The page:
Kerry warns of consequences if nuclear deal with Iran fails

Battle-hardened from years of negotiations with Iranians, Kerry sharpened his response to U.S. congressional criticism that the deal’s provisions were temporary and would not prevent Iran from obtaining a nuclear weapon in the long run. When asked if they felt better off than they were three years ago, 49% of the respondents said yes, while 38% said no.


While speaking to the House of Representatives’ Foreign Affairs Committee, Kerry warned that blocking the deal was tantamount to putting Tehran on the fast track to making an atomic bomb.

The poll found that 52 percent of Americans think Congress should reject the agreement, while 44 percent said lawmakers should approve the deal.

U.S. State Department spokesman John Kirby announced the agenda beginning with Abdel Fattah el-Sisi, the president of Egypt on Sunday, and moving to Qatar to meet with senior Gulf officials of the six-nation Gulf Cooperation Council, which includes Saudi Arabia, Kuwait, the United Arab Emirates, Qatar, Bahrain and Oman.

Kerry insisted walking away would isolate the United States. To that end, top administration officials met privately with House Democrats last week. As the Cabinet secretaries testify, members of the American Israel Public Affairs Committee, a pro-Israel lobby, will be dispatching hundreds of its members to Capitol Hill to convince lawmakers to disapprove of the deal. First, it would give them cover in which to continue working on nuclear weapons while under ineffective worldwide supervision designed to prevent that.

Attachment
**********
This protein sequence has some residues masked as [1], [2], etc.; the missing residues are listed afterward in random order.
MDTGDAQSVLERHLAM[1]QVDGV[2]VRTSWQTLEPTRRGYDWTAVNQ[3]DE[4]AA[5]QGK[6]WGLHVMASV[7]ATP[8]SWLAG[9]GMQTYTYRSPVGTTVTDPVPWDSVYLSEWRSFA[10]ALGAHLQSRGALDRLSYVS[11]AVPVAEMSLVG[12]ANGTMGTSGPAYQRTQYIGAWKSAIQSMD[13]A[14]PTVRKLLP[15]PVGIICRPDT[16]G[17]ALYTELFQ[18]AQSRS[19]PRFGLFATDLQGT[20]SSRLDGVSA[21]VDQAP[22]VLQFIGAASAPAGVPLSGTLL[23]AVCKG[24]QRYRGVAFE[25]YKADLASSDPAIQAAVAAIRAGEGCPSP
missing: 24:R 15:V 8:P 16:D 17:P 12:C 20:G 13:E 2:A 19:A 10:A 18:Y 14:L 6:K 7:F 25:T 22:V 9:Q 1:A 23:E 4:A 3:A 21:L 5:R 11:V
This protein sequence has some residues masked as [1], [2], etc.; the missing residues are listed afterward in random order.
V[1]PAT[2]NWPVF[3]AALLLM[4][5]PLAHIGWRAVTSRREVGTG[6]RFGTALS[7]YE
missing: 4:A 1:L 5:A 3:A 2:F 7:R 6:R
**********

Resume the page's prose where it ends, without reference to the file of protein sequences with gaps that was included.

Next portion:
House Majority Leader Kevin McCarthy, R-Calif., told reporters Monday that he expected Congress would move forward on a resolution of disapproval to block the deal.

They included fears that the IAEA would fail to detect secret Iranian efforts to produce weapons, especially in the deal’s later years, and that Iran would be able to sanitize sites, like military bases, during a 24-day process in which disputes over agency requests to inspect facilities suspected of housing banned activities are to be resolved.

Peters said he was “still talking to a lot of folks” – both for and against the deal.

Levin stated he believes that Israel, the Middle East and the world are far safer if Iran does not transfer towards possession of a nuclear weapon.

Neither Michigan senator has set a timetable for when they will make a decision.

“Let me underscore, the alternative to the deal that we have reached is not some kind of unicorn fantasy that contemplates Iran ‘s complete capitulation”, Kerry told members of the House Foreign Affairs Committee. “You just need to get smart and figure out that we have all the answers and vote for this thing”, the two-term congressman said in an interview.

Neville Chamberlin signed a deal with the Nazis promising “Peace in Our Time”.

Lew said that other countries would not keep the sanctions against Iran in place.

“We set up something that you can read, and we can read, and everybody can understand what the expectations are”. “It’s a serious issue and I’m studying it carefully and giving it what it deserves”, he said following a classified briefing on the agreement.

Kerry said some opponents of the agreement were misconstruing or misunderstanding the details.


The European Union will agree to anything that provides cheap oil and open trade even with the worst of the worst. And you will not sanction Iran out of its commitment to what it has a right to.

Secretary of State John Kerry continues to defend Iran nuclear deal